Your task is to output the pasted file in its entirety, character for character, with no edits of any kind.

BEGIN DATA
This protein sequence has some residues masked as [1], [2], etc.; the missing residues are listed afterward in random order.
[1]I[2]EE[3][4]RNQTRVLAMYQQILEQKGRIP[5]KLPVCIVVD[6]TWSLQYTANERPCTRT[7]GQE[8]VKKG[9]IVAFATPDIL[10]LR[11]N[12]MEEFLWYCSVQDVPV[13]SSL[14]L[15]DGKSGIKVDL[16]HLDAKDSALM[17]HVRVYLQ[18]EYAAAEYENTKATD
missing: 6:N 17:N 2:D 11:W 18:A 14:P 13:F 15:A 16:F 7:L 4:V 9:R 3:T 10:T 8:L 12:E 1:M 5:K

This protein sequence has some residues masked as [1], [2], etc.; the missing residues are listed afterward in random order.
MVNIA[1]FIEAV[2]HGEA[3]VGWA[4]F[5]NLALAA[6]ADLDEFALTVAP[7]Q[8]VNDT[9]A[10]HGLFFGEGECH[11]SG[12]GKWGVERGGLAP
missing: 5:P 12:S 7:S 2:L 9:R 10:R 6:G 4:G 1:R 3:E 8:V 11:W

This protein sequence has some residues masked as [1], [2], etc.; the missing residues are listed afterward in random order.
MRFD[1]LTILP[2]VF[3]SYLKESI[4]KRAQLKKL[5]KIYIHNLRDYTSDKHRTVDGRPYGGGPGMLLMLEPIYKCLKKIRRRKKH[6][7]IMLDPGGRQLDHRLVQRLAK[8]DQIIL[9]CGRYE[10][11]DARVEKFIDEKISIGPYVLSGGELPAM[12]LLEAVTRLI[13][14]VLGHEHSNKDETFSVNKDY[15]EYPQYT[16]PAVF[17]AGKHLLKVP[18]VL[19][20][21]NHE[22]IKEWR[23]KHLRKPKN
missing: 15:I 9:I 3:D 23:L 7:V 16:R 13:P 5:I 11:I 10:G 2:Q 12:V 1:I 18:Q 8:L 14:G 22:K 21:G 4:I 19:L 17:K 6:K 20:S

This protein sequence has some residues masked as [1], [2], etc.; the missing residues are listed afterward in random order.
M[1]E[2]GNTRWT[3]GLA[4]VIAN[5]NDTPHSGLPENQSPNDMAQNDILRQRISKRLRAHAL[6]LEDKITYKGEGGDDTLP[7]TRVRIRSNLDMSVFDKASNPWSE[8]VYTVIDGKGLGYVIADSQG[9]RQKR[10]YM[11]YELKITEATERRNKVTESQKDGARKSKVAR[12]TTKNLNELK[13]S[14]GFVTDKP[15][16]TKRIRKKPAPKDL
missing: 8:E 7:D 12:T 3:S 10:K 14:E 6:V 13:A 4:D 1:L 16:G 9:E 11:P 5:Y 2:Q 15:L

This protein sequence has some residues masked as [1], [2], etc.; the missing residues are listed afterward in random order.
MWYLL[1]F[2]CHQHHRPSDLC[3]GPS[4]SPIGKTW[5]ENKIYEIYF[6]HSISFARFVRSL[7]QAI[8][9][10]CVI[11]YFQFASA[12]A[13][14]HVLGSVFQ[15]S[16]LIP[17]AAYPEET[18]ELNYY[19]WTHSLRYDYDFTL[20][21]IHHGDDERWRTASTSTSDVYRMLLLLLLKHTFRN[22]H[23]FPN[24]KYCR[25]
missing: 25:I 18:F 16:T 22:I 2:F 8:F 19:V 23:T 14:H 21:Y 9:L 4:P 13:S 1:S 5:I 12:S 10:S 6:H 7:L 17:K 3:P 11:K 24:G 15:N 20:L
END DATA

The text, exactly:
This protein sequence has some residues masked as [1], [2], etc.; the missing residues are listed afterward in random order.
[1]I[2]EE[3][4]RNQTRVLAMYQQILEQKGRIP[5]KLPVCIVVD[6]TWSLQYTANERPCTRT[7]GQE[8]VKKG[9]IVAFATPDIL[10]LR[11]N[12]MEEFLWYCSVQDVPV[13]SSL[14]L[15]DGKSGIKVDL[16]HLDAKDSALM[17]HVRVYLQ[18]EYAAAEYENTKATD
missing: 6:N 17:N 2:D 11:W 18:A 14:P 13:F 15:A 16:F 7:L 4:V 9:R 3:T 10:T 8:L 12:E 1:M 5:K

This protein sequence has some residues masked as [1], [2], etc.; the missing residues are listed afterward in random order.
MVNIA[1]FIEAV[2]HGEA[3]VGWA[4]F[5]NLALAA[6]ADLDEFALTVAP[7]Q[8]VNDT[9]A[10]HGLFFGEGECH[11]SG[12]GKWGVERGGLAP
missing: 5:P 12:S 7:S 2:L 9:R 10:R 6:G 4:G 1:R 3:E 8:V 11:W

This protein sequence has some residues masked as [1], [2], etc.; the missing residues are listed afterward in random order.
MRFD[1]LTILP[2]VF[3]SYLKESI[4]KRAQLKKL[5]KIYIHNLRDYTSDKHRTVDGRPYGGGPGMLLMLEPIYKCLKKIRRRKKH[6][7]IMLDPGGRQLDHRLVQRLAK[8]DQIIL[9]CGRYE[10][11]DARVEKFIDEKISIGPYVLSGGELPAM[12]LLEAVTRLI[13][14]VLGHEHSNKDETFSVNKDY[15]EYPQYT[16]PAVF[17]AGKHLLKVP[18]VL[19][20][21]NHE[22]IKEWR[23]KHLRKPKN
missing: 15:I 9:I 3:D 23:L 7:V 16:R 13:P 5:I 11:I 10:G 2:Q 12:V 1:I 18:Q 8:L 14:G 22:K 21:G 4:I 19:L 17:K 6:K 20:S

This protein sequence has some residues masked as [1], [2], etc.; the missing residues are listed afterward in random order.
M[1]E[2]GNTRWT[3]GLA[4]VIAN[5]NDTPHSGLPENQSPNDMAQNDILRQRISKRLRAHAL[6]LEDKITYKGEGGDDTLP[7]TRVRIRSNLDMSVFDKASNPWSE[8]VYTVIDGKGLGYVIADSQG[9]RQKR[10]YM[11]YELKITEATERRNKVTESQKDGARKSKVAR[12]TTKNLNELK[13]S[14]GFVTDKP[15][16]TKRIRKKPAPKDL
missing: 8:E 7:D 12:T 3:S 10:K 14:E 6:V 13:A 4:D 1:L 16:G 9:E 11:P 5:Y 2:Q 15:L

This protein sequence has some residues masked as [1], [2], etc.; the missing residues are listed afterward in random order.
MWYLL[1]F[2]CHQHHRPSDLC[3]GPS[4]SPIGKTW[5]ENKIYEIYF[6]HSISFARFVRSL[7]QAI[8][9][10]CVI[11]YFQFASA[12]A[13][14]HVLGSVFQ[15]S[16]LIP[17]AAYPEET[18]ELNYY[19]WTHSLRYDYDFTL[20][21]IHHGDDERWRTASTSTSDVYRMLLLLLLKHTFRN[22]H[23]FPN[24]KYCR[25]
missing: 25:I 18:F 16:T 22:I 2:F 8:F 19:V 23:T 14:H 21:Y 9:L 4:P 13:S 1:S 5:I 12:S 10:S 6:H 7:L 17:K 3:P 11:K 24:G 15:N 20:L